Climate resilience planning combines vision with strong contingency strategies, training, and communication to reduce risk and increase stability against projected and unexpected climate events. Most businesses operate on an “as-usual” premise, and, considering historical events and past threats, this mode does not always adequately account for the impact of climate change and extreme weather.

Climate change is rightly seen as a threat multiplier, increasing known risks. Disaster recovery planning (DRP) is an essential practice that informs every aspect of business operations and should be detailed enough to include the following:

  • Alternative transportation modes in supply chain operations
  • Backup supply and distribution chains
  • Off-site (cloud-based) servers, storage, and computing power for all mission-critical systems

Though what may happen in the future is anybody’s guess, any opportunity to address potential risks, become more cost-efficient, or increase safety plays into the bigger picture.

Supporting Alignment Efforts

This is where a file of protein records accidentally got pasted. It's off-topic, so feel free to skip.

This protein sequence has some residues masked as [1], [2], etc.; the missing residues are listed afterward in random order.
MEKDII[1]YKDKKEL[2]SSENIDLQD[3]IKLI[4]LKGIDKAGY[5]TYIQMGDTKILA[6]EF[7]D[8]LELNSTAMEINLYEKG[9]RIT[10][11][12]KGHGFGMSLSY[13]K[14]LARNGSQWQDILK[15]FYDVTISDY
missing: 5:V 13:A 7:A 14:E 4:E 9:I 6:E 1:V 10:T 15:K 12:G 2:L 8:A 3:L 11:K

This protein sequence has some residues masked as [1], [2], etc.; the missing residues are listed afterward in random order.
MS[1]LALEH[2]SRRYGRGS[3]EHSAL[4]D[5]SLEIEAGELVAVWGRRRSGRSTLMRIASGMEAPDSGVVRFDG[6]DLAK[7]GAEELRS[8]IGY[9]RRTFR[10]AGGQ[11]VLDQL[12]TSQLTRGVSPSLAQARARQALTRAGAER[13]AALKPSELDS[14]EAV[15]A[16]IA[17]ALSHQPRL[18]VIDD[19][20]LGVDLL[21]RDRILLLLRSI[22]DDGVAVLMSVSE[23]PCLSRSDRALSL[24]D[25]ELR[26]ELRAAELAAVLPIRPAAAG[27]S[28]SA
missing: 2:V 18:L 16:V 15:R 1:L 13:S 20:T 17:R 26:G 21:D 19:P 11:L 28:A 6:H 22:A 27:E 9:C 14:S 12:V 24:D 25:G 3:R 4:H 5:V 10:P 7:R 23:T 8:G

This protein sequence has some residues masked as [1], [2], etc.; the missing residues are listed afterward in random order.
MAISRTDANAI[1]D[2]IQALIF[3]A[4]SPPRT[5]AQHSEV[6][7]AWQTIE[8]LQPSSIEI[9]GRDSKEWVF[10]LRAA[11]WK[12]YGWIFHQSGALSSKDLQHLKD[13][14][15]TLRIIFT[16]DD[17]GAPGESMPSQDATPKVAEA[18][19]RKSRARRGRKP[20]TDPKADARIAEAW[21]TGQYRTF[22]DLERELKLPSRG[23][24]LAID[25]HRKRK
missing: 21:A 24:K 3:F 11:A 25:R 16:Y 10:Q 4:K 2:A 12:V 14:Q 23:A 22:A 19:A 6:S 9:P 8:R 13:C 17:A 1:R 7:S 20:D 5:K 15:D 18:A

Once the abovementioned metrics are achieved, a cultural shift is the last piece of the puzzle. For any climate resilience planning to truly succeed, adequate training and reinforcement of company values relating to this initiative must be ongoing, and all stakeholders must embrace the changes to ensure alignment with the goal. Establishing EH&S and ESG frameworks and policies is the first step. EH&S management software exists that offers on-board ESG modules to assist with the setup and alignment processes, providing a solid basis for compliance while reducing risk and protecting the organization—and people—who would utilize it; however, implementing such a solution will only be successful when combined with a steadfast commitment to constant improvement. Companies that pursue ongoing measurement and risk evaluation will be the most resilient when it comes to climate change adaptation.